For all the stories about pollution that have managed to break through into the media, Americans still know very little about the real extent of the poisoning of their own country by the technology to which they have looked since the end of World War II to provide them a better life: the petrochemical industry.
The U.S. Government now estimates that 16,000 landfills have been the recipients of industrial and agricultural hazardous waste, and the Environmental Protection Agency states that eventually these wastes will all breach their linings and penetrate the soil. Thirty percent of the landfills already leak, and pesticides have contaminated water supplies in 23 states. According to the chemicals industry’s own reports, 22 billion pounds of chemicals are released into the air, water and soil each year --85 pounds of toxic waste for every American. The congressional Office of Technology Assessment estimates the real figures to be considerably higher.
Where are all these pounds of poisons going? How are they affecting our lives and our health? And how will they affect our future?
“Toxic Nation” chronicles the struggles of small towns, farming communities and ordinary people whose lives are at risk from the tide of chemicals saturating the nation. For three years authors Fred Setterberg and Lonny Shavelson crisscrossed the country, visiting communities in crisis. “Toxic Nation” takes us on a journey where, as political analyst William Greider is quoted here, “behind the empty shell of formal politics, the nation is alive and well, with democratic energies. People are still pursuing the universal impulse for self-expression. Disconnected from power they are searching to find it.”
The world that disconnection has wrought can be seen in these pages. At its molten core are communities like Spencerville, Ohio, fighting a proposed dump-site; McFarland, Calif., trying to deal with cancer clusters of children; and a California mountain town, Glen Avon, which in 1977-1978 was flooded by several million gallons of chemicals that poured down from the Stringfellow Acid Pits in the foothills during heavy rains. There are more than 7,000 grass roots anti-toxics groups that have formed to fight for social justice and protect the health of their families and communities. Their approaches are as varied as their situations.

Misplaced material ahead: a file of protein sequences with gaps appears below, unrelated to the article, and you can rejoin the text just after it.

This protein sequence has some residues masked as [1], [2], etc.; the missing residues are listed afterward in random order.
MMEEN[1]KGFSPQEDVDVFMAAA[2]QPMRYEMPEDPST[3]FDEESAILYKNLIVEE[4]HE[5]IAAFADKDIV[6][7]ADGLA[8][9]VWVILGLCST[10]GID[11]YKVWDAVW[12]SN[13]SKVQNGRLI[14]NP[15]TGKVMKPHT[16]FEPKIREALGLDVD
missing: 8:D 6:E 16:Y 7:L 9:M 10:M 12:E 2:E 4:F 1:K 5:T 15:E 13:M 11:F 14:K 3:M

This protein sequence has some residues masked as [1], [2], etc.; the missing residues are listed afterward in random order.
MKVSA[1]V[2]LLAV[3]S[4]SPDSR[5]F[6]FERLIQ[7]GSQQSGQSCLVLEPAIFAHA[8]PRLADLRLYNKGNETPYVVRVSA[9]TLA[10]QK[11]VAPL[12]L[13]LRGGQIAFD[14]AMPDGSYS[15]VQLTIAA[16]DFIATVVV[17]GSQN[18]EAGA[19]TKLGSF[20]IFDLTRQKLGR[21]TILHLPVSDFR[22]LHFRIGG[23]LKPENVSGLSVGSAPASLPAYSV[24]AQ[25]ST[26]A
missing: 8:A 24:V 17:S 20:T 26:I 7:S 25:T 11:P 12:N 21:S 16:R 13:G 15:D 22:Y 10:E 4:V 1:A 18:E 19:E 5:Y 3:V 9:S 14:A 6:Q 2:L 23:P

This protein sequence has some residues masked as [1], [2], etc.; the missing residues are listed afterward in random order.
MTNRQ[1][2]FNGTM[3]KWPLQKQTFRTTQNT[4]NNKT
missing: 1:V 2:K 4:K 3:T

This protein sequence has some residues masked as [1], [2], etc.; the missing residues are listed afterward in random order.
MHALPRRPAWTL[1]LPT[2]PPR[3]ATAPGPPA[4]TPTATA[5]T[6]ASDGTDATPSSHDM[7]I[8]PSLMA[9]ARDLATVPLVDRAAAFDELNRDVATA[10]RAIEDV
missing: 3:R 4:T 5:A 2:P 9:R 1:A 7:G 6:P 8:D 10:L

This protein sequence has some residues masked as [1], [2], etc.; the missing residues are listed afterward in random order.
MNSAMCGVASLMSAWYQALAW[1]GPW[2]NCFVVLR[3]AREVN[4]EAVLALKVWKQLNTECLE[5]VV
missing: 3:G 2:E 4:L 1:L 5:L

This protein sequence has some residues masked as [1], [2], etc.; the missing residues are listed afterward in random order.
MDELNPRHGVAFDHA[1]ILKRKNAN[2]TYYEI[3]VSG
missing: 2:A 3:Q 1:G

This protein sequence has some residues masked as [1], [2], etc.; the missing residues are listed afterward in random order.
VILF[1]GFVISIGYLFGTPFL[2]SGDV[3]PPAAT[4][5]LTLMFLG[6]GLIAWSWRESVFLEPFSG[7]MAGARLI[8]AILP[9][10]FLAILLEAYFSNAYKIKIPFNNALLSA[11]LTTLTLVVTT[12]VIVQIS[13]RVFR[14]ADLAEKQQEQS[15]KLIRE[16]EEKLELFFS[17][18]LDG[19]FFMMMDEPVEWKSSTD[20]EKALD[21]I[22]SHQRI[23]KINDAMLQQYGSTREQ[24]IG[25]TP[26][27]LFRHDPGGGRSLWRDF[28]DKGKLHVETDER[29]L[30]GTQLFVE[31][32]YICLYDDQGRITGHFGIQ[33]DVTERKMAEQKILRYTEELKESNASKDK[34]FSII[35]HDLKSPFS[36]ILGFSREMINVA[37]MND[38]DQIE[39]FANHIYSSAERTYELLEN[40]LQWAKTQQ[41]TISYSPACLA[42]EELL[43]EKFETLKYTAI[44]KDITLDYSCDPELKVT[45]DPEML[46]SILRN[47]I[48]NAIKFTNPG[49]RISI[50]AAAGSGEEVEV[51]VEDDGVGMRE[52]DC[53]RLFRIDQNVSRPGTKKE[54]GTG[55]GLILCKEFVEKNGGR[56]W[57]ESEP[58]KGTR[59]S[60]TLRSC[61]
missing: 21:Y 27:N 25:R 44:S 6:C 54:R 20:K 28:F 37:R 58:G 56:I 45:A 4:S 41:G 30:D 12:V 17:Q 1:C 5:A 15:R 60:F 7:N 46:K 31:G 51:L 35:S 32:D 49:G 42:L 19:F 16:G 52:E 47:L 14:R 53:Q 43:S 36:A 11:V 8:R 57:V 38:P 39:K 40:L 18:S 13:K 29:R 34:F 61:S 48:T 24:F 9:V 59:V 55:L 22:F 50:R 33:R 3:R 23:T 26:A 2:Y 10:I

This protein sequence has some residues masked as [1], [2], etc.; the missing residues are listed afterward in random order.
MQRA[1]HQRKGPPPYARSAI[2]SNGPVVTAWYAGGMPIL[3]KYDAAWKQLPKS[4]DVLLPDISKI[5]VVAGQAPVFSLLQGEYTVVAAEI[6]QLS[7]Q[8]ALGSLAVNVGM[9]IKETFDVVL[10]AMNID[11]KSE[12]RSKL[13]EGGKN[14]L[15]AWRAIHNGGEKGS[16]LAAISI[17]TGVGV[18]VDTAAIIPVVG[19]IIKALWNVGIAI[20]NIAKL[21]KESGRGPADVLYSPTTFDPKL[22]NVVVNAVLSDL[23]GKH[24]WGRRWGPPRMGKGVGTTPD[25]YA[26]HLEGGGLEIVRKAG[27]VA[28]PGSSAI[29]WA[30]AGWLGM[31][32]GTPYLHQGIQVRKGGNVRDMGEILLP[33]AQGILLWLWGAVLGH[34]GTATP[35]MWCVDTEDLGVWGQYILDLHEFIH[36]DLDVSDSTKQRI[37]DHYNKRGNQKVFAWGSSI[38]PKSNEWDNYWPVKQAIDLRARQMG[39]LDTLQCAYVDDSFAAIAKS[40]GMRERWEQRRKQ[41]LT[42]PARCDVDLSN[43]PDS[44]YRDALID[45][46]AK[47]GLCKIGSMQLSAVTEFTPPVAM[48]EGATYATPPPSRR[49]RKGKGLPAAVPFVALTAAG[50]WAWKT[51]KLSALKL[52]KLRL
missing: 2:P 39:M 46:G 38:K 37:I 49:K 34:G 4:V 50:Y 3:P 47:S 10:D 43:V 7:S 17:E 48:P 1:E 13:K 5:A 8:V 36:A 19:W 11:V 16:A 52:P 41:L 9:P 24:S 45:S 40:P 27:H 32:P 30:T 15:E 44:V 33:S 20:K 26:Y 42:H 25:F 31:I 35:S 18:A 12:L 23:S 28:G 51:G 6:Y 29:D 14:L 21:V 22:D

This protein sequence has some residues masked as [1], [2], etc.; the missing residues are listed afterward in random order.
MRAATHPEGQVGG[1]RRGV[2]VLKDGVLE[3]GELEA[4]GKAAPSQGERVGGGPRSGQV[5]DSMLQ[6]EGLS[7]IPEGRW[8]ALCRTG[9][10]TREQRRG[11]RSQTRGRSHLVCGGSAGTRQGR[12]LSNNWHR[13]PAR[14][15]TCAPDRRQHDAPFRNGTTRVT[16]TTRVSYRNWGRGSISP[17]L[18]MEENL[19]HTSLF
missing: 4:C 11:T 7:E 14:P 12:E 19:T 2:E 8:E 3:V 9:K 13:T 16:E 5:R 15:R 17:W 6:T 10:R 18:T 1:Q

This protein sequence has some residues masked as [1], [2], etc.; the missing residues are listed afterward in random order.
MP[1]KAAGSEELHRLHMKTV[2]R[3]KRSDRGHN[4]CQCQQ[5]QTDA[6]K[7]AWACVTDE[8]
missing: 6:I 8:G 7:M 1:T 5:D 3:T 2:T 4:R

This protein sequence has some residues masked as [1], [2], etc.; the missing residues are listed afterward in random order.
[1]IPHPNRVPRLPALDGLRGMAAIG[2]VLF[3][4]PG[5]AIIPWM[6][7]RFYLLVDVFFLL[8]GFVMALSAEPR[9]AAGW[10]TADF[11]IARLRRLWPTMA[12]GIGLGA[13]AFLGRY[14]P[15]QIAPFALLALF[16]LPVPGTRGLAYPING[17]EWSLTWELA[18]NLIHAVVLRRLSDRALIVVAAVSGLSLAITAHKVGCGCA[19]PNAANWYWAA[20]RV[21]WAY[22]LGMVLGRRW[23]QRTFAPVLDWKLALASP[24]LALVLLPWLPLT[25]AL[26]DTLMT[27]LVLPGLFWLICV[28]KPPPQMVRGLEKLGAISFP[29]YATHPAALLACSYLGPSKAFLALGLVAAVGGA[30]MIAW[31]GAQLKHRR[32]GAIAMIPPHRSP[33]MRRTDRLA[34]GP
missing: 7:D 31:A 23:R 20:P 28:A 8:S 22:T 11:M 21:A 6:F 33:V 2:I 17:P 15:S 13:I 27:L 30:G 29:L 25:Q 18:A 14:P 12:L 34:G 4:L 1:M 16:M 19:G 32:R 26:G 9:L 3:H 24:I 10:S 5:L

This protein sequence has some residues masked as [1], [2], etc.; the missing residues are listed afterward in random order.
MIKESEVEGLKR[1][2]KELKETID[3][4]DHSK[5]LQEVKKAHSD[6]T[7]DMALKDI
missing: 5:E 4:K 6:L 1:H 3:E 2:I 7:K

But it is not just the people’s personal stories that are being told here. If it were, this would be a heart-breaking and inspiring book to experience. However, a surfeit of subjects is woven into the narrative: the history of organic chemistry and the petrochemical industry, a romanticized history of women’s involvements in social movements in America, and many dips into the scientific/medical point of view and its limits.
It is as if the authors’ vision is clouded by an inner uncertainty, obscuring a larger picture. Perhaps the attempt was to be objective. But that is extraordinarily difficult when describing the lives and deaths of children from cancer and the tremendous suffering of their parents. Or the countless adults who have fallen outside the reach of statisticians and epidemiologists--but fallen to environmentally induced cancer nonetheless. It is just as difficult to be objective about the despair these people feel as they discover the source of their innumerable health problems and the fact that there is no one accountable--not the corporations who manufacture and dump the waste, not the government whose wheels are certainly greased by the petrochemical industry and not the scientific or medical establishments.